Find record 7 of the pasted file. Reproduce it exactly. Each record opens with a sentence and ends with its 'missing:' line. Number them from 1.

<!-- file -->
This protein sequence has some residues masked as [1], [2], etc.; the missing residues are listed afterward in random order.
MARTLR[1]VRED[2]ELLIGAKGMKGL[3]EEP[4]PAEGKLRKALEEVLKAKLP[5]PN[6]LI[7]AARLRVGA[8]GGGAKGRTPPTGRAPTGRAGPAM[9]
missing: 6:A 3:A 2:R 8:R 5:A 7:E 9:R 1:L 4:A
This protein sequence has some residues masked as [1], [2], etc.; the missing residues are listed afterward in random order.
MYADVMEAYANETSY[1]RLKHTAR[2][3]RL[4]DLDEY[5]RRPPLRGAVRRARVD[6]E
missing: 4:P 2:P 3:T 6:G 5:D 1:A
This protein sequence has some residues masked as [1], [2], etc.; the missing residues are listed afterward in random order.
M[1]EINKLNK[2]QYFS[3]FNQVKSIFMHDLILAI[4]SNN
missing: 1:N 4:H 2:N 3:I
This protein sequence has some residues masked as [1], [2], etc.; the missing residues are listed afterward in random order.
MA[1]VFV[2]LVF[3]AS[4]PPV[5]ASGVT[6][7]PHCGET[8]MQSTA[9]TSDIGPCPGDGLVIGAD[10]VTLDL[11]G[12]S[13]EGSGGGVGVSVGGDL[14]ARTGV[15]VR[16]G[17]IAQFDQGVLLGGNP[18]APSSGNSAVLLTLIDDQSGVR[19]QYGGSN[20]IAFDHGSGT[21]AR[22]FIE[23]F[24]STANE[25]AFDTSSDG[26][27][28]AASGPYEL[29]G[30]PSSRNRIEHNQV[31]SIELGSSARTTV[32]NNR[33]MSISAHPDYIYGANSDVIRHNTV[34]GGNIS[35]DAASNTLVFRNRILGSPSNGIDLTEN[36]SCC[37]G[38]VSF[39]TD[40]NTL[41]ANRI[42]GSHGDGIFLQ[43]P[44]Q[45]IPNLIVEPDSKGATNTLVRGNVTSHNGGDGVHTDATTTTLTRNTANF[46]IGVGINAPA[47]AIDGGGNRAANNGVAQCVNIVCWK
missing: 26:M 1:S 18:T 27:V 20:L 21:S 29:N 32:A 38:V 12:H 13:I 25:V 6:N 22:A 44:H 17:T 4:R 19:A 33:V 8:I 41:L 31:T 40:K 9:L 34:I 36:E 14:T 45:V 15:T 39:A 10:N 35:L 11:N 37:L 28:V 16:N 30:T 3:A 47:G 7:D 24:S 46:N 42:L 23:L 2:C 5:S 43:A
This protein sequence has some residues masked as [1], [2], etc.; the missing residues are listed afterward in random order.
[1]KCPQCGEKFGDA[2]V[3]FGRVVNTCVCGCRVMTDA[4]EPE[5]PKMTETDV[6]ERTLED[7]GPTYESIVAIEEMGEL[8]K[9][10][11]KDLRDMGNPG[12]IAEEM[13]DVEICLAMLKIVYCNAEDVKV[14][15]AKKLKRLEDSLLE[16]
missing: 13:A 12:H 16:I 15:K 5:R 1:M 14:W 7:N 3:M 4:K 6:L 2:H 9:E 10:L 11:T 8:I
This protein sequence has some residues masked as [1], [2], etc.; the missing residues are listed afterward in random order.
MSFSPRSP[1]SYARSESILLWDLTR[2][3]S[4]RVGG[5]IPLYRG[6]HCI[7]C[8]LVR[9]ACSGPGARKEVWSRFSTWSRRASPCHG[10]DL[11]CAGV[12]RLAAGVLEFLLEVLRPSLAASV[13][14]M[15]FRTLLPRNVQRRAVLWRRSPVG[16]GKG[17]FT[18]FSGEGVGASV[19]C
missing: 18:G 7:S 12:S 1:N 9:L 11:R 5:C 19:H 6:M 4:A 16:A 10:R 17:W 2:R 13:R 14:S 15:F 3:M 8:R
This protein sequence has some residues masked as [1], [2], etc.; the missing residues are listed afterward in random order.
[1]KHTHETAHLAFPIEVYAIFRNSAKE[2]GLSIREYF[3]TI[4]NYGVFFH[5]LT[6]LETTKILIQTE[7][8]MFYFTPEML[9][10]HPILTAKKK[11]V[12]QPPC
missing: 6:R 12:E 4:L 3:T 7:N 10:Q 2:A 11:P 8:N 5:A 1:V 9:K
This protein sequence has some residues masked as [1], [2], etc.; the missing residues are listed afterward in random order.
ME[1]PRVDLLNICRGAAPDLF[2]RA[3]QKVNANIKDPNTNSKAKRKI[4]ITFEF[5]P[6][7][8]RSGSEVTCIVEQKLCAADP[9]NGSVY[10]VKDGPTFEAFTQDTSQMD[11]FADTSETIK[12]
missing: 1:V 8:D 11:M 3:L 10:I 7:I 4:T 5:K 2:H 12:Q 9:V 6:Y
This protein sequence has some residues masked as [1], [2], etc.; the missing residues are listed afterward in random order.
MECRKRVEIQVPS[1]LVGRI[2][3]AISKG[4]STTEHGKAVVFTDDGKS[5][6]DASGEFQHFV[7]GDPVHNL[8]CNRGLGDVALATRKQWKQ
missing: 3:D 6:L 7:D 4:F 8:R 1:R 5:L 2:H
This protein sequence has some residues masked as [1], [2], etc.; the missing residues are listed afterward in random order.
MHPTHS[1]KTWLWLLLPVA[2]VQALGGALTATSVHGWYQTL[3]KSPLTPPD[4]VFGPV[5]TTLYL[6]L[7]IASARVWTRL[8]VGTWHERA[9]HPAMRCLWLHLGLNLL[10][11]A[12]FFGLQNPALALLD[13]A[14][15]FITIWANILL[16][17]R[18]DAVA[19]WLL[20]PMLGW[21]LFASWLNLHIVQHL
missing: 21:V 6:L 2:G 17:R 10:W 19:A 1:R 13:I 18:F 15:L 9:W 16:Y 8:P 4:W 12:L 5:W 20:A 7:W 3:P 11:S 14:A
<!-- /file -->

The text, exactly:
This protein sequence has some residues masked as [1], [2], etc.; the missing residues are listed afterward in random order.
[1]KHTHETAHLAFPIEVYAIFRNSAKE[2]GLSIREYF[3]TI[4]NYGVFFH[5]LT[6]LETTKILIQTE[7][8]MFYFTPEML[9][10]HPILTAKKK[11]V[12]QPPC
missing: 6:R 12:E 4:L 3:T 7:N 10:Q 2:A 11:P 8:N 5:A 1:V 9:K